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Negative interest rates can’t boost growth. Here’s why

CNBC CNBC 10/06/2016 Leslie Shaffer
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Central banks are essentially out of ammunition, with zero and negative interest rate policies spurring greater savings, not growth, said Michael Heise, chief economist at Allianz Group.

Moves by central banks from Japan to the euro zone to slash interest rates below zero have upended financial markets: investors are now paying some governments for the privilege of parking their funds while commercial lenders are mulling storing their cash in costly vaults instead of keeping them with central banks.

Despite the stimulus, economic growth remains feeble.

"Monetary policy has basically run its course in stimulating the economies," said Heise in an exclusive interview with CNBC in Singapore. "The Japanese example is very telling."

In late January, the Bank of Japan blindsided global financial markets by adopting negative interest rates for the first time ever - a move that should have spurred outflows of the local currency. But instead, the yen (JPY=) surged and signs of the intended effects, such as increased bank loans, have been scarce.

"The impact of monetary policy is actually counter intuitive and that shows that there's a lot of uncertainty that policy makers are facing," Heise said. "They can't even be sure how their instruments are going to affect the economy."

For one, the chief economist at Allianz, which had 1.723 trillion euros ($1.95 trillion) under management as of the end of 2015, noted that low-to-negative rates aren't encouraging spending, which is what textbook economics would suggest. 

"It is quite remarkable that savings rates are not going down, although savings in terms of return is completely unattractive," he said.

Instead, he added, "there's a concern that the wealth not accumulating in a way that [people] can take care of their retirement income or other objectives you have when you save: for buying a house or protecting your children or sending your children to school."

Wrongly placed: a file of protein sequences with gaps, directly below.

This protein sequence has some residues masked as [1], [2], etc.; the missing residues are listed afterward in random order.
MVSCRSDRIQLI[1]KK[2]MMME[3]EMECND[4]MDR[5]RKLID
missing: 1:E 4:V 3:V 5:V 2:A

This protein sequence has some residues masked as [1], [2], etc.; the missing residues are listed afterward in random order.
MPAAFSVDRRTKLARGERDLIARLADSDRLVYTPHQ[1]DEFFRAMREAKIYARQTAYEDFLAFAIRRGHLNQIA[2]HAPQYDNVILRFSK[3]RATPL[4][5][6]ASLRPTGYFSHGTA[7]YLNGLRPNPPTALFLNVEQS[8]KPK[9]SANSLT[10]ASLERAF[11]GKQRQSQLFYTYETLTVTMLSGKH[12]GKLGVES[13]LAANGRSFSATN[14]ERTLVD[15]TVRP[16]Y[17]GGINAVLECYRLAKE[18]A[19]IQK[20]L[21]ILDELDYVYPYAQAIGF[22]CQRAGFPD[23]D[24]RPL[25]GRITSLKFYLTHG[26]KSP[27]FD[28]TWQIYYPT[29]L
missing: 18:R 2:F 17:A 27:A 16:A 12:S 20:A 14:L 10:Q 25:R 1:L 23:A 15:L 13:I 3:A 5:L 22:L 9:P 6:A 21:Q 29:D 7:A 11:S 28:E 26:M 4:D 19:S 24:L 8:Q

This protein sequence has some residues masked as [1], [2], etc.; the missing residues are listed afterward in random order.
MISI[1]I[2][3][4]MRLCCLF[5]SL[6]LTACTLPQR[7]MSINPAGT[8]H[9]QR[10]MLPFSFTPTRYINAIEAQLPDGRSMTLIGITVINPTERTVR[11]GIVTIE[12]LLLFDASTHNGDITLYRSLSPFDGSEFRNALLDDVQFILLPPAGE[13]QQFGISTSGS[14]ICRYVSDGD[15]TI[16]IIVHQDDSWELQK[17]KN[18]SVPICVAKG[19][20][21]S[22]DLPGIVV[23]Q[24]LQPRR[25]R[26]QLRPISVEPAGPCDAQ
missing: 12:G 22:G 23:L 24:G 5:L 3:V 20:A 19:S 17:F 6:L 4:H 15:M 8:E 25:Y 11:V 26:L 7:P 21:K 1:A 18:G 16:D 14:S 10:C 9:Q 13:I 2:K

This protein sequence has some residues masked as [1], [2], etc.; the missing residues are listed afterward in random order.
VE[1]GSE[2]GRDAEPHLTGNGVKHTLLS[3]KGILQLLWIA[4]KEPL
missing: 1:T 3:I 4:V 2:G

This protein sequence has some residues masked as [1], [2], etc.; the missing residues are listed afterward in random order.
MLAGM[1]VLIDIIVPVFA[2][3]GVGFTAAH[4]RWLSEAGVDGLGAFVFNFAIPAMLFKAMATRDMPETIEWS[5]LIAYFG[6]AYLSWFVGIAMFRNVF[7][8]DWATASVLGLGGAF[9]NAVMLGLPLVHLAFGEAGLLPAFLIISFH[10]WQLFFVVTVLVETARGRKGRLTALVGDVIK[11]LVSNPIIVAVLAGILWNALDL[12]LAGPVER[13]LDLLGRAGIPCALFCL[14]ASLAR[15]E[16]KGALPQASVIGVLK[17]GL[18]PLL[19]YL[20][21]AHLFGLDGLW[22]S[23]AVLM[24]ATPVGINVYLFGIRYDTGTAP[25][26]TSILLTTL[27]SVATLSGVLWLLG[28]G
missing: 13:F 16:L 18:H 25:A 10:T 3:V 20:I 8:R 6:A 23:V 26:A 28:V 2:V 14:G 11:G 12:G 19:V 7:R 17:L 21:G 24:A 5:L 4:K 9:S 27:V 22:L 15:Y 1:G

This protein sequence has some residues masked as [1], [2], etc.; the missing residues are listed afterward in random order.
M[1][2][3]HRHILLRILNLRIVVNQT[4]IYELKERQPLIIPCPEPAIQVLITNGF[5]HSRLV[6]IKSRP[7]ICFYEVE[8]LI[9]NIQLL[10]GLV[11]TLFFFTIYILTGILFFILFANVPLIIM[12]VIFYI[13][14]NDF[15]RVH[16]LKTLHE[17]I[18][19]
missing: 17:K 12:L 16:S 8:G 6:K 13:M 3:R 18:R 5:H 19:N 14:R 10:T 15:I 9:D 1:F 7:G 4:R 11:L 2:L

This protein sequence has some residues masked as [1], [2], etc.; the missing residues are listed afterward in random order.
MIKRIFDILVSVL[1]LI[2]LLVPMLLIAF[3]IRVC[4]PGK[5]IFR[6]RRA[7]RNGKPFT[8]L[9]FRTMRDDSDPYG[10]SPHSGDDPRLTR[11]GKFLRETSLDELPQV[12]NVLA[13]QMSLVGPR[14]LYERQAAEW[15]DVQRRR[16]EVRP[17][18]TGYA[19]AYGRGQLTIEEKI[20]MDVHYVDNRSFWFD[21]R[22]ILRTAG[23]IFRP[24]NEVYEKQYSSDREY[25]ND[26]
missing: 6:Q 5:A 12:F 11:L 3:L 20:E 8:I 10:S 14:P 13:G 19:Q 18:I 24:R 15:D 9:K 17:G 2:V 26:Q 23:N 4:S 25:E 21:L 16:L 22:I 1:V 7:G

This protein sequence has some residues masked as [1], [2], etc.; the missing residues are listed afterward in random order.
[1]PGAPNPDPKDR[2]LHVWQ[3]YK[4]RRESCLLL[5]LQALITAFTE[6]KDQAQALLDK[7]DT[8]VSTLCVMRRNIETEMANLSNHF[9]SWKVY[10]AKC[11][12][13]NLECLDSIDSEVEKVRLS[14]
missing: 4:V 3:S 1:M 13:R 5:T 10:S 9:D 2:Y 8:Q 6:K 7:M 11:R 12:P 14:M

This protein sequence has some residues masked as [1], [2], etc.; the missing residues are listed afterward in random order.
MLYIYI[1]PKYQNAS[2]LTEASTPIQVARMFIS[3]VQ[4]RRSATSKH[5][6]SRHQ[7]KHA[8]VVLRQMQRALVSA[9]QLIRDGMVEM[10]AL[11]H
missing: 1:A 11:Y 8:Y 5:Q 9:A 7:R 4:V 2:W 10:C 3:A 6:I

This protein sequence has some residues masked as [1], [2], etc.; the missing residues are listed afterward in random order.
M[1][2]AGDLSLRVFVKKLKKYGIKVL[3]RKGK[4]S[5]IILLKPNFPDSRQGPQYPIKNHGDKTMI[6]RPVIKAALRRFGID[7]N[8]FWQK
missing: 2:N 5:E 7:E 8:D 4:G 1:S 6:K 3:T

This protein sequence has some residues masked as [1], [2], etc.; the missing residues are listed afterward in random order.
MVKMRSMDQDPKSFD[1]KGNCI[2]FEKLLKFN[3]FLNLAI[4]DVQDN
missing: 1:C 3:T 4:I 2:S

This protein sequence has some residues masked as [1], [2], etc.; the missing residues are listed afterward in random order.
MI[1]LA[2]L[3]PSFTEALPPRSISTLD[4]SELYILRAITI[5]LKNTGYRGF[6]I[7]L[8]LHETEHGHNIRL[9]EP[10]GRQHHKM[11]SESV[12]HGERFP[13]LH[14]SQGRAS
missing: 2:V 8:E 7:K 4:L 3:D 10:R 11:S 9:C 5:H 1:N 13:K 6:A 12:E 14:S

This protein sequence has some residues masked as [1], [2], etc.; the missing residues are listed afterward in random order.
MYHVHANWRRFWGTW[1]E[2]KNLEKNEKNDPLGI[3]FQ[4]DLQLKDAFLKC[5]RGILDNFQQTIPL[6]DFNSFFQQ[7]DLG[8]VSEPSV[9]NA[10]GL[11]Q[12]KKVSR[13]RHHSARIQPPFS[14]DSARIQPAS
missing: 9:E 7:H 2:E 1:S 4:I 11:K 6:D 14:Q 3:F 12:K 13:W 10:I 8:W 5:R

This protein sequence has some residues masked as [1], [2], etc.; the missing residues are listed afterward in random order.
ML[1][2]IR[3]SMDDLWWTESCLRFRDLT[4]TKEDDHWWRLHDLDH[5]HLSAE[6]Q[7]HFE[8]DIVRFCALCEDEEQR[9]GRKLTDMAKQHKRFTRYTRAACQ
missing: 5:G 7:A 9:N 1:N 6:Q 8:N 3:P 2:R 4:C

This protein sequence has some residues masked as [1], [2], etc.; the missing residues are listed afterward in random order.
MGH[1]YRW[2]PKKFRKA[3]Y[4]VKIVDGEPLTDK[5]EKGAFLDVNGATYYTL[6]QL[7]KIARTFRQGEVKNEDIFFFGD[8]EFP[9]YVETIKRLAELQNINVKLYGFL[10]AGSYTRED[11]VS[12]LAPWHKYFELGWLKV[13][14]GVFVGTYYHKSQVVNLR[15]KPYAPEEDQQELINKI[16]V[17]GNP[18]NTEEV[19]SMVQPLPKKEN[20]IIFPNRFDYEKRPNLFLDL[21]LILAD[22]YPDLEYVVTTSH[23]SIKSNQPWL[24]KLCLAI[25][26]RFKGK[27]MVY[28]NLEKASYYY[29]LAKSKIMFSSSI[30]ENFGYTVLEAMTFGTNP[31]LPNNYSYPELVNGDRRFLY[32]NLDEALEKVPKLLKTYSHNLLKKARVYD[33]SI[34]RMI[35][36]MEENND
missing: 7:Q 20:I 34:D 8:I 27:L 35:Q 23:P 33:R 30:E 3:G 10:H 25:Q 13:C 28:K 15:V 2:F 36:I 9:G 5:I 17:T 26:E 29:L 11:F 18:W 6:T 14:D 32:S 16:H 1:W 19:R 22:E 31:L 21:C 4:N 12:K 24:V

That's made the savings ratio "completely inelastic," while low capital costs have done the same to dampen investment, he said, noting that consumption has only been rising in Germany because of salary increases.

A low cost of capital means that the "opportunity cost" -- or the cost of making one investment as opposed to another or not investing at all -- is also low, which may encourage companies to simply wait on the sidelines.

Low interest rates have also not spurred bank loans, he noted.

"Bank lending does not accelerate just because of low interest rates or a lot of liquidity. Liquidity was never the problem for bank lending," Heise said. "It's the capital situation of the banks and lack of demand for loans by the corporate sector and the households."

But he pointed to signs this is changing in Europe as the economy there recovers.

"Slowly, companies are becoming more courageous to take up some loans, but it does not have to do with the buying of government bonds by the European Central Bank," he said.

But he noted that within Asia, he's hearing a shift toward structural reforms, rather than relying on monetary policy.

"We've completely exploited that and it's high time to refocus on other policies," Heise said, noting that these efforts may vary across countries, such as reforming inefficient state-owned enterprises, focusing on infrastructure and education spending, attracting foreign investment or fighting corruption.

But when it comes to the U.S. Federal Reserve, Heise still expects interest rate increases ahead.

After last week's non-farm payrolls report came in well-below expectations, many analysts pushed back their expectations for an interest rate hike from previous forecast for June or July.

But Heise said that while a June move was likely off the table, he still put a greater than 50 percent chance that the Fed will hike interest rates at its July meeting.

He said there's still too many reasons for the Fed to move and that the labor market appeared to remain in fairly good shape, with some wage-growth acceleration, although there was room for the participation rate to rise.


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